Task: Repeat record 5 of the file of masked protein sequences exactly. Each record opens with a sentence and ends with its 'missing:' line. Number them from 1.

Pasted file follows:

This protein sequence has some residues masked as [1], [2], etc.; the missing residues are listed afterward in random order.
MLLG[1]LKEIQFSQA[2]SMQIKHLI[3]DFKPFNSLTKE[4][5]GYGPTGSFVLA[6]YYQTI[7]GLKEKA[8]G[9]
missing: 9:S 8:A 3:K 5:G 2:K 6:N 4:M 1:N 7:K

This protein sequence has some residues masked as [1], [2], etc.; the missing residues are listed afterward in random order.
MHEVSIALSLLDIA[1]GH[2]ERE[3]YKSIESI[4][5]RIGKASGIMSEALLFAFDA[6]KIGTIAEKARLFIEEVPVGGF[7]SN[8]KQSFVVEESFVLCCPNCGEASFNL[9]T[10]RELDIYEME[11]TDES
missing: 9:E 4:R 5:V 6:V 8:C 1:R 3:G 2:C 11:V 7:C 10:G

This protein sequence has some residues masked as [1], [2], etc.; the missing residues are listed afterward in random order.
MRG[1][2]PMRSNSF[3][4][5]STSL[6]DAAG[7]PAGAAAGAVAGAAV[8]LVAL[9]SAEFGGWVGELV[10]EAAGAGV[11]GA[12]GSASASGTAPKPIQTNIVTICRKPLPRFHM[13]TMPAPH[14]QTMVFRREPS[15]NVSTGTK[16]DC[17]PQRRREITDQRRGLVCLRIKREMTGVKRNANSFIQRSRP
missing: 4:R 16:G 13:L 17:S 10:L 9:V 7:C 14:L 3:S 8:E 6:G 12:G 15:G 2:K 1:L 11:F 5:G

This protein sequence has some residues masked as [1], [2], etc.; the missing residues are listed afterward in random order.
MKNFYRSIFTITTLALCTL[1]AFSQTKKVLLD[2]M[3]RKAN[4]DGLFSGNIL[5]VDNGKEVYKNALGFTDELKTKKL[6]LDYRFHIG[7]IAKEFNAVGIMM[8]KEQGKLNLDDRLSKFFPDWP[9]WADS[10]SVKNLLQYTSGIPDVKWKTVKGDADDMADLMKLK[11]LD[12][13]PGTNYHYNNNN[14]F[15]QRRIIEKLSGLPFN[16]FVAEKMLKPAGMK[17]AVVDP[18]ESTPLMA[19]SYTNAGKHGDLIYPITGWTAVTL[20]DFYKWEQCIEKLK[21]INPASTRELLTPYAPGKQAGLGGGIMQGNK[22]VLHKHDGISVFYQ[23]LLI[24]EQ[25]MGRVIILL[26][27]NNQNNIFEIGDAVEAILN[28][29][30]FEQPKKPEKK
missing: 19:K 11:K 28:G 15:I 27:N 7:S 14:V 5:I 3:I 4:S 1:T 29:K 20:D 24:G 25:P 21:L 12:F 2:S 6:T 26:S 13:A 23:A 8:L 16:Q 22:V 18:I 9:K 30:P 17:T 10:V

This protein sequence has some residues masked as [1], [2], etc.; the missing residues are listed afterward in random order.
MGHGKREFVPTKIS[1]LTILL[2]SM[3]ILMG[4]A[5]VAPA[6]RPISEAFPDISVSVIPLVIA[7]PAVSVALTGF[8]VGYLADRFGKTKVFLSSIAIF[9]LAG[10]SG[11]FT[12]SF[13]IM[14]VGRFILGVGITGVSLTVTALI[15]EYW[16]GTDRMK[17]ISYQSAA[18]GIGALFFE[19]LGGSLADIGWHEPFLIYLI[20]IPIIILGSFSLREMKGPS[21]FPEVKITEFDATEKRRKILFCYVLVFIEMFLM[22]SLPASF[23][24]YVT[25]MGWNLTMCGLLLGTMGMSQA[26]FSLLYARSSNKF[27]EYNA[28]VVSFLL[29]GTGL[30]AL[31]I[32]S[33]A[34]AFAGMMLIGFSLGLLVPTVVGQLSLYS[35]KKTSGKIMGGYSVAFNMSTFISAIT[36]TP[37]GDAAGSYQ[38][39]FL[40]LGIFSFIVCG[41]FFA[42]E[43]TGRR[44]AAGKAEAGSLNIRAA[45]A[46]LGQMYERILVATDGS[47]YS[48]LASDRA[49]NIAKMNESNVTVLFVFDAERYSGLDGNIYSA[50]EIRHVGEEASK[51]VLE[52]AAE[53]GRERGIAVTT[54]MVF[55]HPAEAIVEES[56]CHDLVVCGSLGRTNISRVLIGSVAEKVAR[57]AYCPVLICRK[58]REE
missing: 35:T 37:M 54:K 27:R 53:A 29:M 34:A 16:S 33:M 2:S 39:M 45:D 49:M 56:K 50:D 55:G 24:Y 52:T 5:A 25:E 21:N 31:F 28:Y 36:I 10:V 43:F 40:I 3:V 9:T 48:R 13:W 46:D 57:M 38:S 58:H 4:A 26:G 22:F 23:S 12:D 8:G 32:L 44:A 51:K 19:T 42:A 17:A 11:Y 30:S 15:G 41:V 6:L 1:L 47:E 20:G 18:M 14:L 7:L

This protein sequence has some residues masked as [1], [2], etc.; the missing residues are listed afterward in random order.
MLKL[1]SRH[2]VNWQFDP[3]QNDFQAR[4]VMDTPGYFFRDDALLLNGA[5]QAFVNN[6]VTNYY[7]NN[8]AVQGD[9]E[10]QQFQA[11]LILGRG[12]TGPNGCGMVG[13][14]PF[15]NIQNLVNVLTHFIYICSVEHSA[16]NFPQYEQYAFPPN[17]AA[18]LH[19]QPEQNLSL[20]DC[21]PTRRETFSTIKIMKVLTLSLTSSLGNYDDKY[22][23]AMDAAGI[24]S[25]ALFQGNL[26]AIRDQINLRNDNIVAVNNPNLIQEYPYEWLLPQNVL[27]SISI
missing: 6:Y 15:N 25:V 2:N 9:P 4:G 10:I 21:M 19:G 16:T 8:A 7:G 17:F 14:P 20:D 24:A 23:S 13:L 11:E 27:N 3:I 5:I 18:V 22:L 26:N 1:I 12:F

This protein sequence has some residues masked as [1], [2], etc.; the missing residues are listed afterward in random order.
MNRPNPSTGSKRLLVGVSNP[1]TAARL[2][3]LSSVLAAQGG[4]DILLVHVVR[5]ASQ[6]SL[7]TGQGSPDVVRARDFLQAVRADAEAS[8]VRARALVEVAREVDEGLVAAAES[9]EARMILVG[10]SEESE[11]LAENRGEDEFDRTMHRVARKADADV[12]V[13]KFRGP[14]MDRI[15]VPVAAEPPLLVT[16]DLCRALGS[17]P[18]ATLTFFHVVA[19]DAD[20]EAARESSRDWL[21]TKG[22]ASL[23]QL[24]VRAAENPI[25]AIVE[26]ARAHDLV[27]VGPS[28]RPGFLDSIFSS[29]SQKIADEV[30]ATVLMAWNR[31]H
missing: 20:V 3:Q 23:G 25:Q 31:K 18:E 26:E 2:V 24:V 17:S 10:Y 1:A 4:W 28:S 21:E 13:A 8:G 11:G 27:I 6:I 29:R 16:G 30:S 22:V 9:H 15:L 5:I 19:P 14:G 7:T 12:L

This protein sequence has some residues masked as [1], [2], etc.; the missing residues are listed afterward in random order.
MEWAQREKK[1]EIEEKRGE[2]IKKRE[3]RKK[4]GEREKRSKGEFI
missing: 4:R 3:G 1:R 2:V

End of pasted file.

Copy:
This protein sequence has some residues masked as [1], [2], etc.; the missing residues are listed afterward in random order.
MGHGKREFVPTKIS[1]LTILL[2]SM[3]ILMG[4]A[5]VAPA[6]RPISEAFPDISVSVIPLVIA[7]PAVSVALTGF[8]VGYLADRFGKTKVFLSSIAIF[9]LAG[10]SG[11]FT[12]SF[13]IM[14]VGRFILGVGITGVSLTVTALI[15]EYW[16]GTDRMK[17]ISYQSAA[18]GIGALFFE[19]LGGSLADIGWHEPFLIYLI[20]IPIIILGSFSLREMKGPS[21]FPEVKITEFDATEKRRKILFCYVLVFIEMFLM[22]SLPASF[23][24]YVT[25]MGWNLTMCGLLLGTMGMSQA[26]FSLLYARSSNKF[27]EYNA[28]VVSFLL[29]GTGL[30]AL[31]I[32]S[33]A[34]AFAGMMLIGFSLGLLVPTVVGQLSLYS[35]KKTSGKIMGGYSVAFNMSTFISAIT[36]TP[37]GDAAGSYQ[38][39]FL[40]LGIFSFIVCG[41]FFA[42]E[43]TGRR[44]AAGKAEAGSLNIRAA[45]A[46]LGQMYERILVATDGS[47]YS[48]LASDRA[49]NIAKMNESNVTVLFVFDAERYSGLDGNIYSA[50]EIRHVGEEASK[51]VLE[52]AAE[53]GRERGIAVTT[54]MVF[55]HPAEAIVEES[56]CHDLVVCGSLGRTNISRVLIGSVAEKVAR[57]AYCPVLICRK[58]REE
missing: 35:T 37:M 54:K 27:R 53:A 29:M 34:A 16:S 33:M 2:S 39:M 45:D 49:M 56:K 50:D 55:G 24:Y 52:T 5:A 25:E 21:N 31:F 28:Y 36:I 10:V 43:F 40:I 3:V 9:T 48:R 13:W 46:D 57:M 38:S 58:H 4:A 26:G 22:F 23:S 12:D 8:G 32:L 44:A 51:K 19:T 42:A 17:A 11:Y 30:S 15:G 41:V 6:L 1:L 47:E 20:G 18:M 14:L 7:L